Yesterday was a very emotional day at the homestead. While laying down in bed with Micah for a nap, Heather rushed in and shook me awake. “Daniel! Some dogs attacked Remy!” Our rooster was attacked by a band of stray dogs and left for dead.

By the time I got dressed and rushed outside, Remy was lying on the path, wheezing. The dogs had fled a yelling Mommypotamus up the hill into the forest. Remy didn’t survive. We will not discuss what happened next.

After I came back from a trek into the forest, I rounded up the guineas and herded them back into the barn coop. Two of them seemed particularly traumatized and wanted nothing to do with me or my offer of food. So putting them back into the coop took 20 minutes longer than usual.

After all that excitement, I had to break the news to my three year old son, Micah, who had slept through the whole ordeal. He doesn’t appear to comprehend that Remy is gone. For all he knows, Remy ran away or just moved on. He hasn’t witnessed death at his age.

Our daughter cried herself to sleep last night. She loves each of our animals and considers them pets regardless of how we set expectations. I will have to get better at setting expectations, however, because she will have to grow accustomed to the reality that most chickens on our land will eventually end up someone’s dinner.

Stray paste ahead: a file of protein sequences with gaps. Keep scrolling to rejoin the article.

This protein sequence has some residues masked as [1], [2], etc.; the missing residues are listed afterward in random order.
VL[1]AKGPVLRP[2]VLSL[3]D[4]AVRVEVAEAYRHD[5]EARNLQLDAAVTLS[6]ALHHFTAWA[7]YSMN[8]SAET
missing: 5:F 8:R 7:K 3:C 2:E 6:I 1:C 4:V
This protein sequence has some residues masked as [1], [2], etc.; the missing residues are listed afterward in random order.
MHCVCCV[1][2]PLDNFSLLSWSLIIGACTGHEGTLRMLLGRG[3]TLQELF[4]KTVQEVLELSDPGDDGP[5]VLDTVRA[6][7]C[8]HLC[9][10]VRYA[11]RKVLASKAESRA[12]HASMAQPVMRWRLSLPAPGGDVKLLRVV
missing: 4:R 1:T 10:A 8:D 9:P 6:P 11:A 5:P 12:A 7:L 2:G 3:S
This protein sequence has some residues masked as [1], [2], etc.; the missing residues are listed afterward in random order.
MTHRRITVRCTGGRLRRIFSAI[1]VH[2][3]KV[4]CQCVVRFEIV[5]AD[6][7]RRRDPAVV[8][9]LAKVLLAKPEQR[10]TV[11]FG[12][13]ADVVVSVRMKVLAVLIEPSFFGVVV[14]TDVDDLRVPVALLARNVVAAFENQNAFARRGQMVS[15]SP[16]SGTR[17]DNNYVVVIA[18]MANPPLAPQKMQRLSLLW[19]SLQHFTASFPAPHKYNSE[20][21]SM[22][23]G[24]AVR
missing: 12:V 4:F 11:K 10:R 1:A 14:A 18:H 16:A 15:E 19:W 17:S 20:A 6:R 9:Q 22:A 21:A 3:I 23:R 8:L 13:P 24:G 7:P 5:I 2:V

Knowing that our free range / pastured birds would continue to be at risk, we discussed speeding up the process of acquiring a watchdog. I want either an English Shepherd or an Australian Shepherd. Even these breeds occasionally get a taste for fowl and cannot be stopped.

You can read more about our predator problems on our new homesteading blog,

One response to “Saying Goodbye to Remy”

  1. I felt so bad reading your post as we lost ducks, chickens, geese to roaming dogs UNTIL we got a Great Pyrenees. They are hands down the safest dogs with all other animals, provided they are raised with them and you are a responsible dog owner who gives them the guidance they need. My chickens would literally walk in between the dogs legs, walk by his face, and he never once did anything but ignore them. He and the pygmy goats would sleep together. I cannot say enough for this breed – yes they are huge, have thick hairy coats you must maintain, and take 2 years to fully mature – but raise them right and you couldn’t have a better dog with animals – cat’s too.. Good luck on whatever breed you decide on.

Leave a Reply

Your email address will not be published.

This site uses Akismet to reduce spam. Learn how your comment data is processed.